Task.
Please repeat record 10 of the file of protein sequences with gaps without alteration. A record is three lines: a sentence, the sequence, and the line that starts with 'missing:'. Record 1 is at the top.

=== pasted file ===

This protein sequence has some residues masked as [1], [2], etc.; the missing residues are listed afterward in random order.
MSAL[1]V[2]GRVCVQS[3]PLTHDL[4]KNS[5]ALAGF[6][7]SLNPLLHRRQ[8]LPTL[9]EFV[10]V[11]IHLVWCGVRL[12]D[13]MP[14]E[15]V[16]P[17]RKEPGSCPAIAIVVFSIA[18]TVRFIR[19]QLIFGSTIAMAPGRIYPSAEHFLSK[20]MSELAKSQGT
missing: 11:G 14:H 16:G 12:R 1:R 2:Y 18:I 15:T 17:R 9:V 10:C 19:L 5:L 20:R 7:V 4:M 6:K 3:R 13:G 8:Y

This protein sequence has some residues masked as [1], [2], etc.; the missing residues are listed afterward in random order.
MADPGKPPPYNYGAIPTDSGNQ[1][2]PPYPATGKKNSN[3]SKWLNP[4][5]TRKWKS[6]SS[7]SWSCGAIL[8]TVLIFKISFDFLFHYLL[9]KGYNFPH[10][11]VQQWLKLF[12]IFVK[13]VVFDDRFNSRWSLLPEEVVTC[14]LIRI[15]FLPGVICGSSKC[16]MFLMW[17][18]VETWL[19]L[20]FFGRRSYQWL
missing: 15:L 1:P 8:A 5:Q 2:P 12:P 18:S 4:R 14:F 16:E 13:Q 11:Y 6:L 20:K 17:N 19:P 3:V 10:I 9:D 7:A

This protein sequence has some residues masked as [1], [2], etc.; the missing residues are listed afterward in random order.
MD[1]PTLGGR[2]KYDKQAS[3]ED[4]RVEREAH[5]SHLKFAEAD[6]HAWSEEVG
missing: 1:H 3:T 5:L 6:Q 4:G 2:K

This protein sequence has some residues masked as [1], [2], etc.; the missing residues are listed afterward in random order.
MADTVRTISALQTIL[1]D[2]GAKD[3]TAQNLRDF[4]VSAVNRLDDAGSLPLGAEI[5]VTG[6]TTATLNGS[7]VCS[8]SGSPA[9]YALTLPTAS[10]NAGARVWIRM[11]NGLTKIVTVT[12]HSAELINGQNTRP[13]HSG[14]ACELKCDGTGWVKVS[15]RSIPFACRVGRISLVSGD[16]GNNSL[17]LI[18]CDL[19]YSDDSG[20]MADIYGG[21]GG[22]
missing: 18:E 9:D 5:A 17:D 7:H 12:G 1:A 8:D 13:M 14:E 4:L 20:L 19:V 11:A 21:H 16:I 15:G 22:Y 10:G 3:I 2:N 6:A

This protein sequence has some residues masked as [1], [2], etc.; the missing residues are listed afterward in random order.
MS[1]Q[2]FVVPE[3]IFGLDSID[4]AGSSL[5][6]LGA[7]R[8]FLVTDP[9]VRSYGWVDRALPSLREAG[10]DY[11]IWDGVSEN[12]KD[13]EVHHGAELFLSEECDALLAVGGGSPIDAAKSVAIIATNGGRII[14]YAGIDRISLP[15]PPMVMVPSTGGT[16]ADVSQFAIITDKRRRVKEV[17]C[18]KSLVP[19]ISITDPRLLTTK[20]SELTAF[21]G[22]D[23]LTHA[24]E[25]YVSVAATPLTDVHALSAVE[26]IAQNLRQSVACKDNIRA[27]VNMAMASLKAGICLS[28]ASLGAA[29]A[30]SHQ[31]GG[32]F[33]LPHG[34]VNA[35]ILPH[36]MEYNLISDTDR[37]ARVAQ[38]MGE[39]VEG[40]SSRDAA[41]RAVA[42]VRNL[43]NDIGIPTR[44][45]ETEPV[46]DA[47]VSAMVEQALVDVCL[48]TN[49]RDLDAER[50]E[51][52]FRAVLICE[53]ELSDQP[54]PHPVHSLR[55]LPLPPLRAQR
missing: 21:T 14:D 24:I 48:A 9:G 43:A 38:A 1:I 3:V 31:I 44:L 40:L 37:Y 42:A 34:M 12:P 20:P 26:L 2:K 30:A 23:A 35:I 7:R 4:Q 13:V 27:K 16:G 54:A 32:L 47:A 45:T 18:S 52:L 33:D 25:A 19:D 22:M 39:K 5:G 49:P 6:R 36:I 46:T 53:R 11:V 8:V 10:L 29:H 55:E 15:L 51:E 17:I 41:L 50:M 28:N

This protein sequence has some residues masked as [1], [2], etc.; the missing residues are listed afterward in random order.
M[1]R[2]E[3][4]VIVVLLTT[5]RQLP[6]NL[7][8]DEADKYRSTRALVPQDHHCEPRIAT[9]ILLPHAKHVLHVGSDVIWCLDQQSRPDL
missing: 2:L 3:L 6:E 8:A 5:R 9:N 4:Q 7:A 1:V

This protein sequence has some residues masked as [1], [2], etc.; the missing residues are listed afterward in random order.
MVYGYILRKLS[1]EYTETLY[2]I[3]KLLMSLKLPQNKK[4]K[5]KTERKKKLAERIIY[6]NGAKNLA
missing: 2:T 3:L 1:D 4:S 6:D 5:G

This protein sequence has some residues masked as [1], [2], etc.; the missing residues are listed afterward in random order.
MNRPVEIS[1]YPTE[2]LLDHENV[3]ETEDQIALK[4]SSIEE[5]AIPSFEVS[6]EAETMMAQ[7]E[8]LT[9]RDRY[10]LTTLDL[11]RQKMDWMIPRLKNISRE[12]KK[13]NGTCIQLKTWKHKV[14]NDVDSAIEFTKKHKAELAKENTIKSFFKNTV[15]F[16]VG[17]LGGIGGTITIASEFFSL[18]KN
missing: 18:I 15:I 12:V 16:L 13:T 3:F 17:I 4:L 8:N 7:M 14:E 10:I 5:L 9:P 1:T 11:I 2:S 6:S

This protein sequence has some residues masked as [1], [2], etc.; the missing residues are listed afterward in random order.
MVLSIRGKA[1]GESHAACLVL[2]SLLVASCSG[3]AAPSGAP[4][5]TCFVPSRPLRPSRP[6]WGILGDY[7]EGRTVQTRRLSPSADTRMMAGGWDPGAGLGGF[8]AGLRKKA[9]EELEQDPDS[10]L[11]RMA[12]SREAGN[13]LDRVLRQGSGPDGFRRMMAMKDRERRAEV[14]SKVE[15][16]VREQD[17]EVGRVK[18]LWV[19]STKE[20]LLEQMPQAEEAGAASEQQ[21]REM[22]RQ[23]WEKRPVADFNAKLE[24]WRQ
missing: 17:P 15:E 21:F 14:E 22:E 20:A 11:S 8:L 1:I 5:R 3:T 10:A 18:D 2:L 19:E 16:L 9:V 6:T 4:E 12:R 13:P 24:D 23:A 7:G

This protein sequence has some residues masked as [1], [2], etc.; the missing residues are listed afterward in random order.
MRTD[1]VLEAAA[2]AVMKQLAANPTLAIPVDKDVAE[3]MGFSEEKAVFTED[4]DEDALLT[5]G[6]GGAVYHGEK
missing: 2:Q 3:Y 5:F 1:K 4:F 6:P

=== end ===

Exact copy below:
This protein sequence has some residues masked as [1], [2], etc.; the missing residues are listed afterward in random order.
MRTD[1]VLEAAA[2]AVMKQLAANPTLAIPVDKDVAE[3]MGFSEEKAVFTED[4]DEDALLT[5]G[6]GGAVYHGEK
missing: 2:Q 3:Y 5:F 1:K 4:F 6:P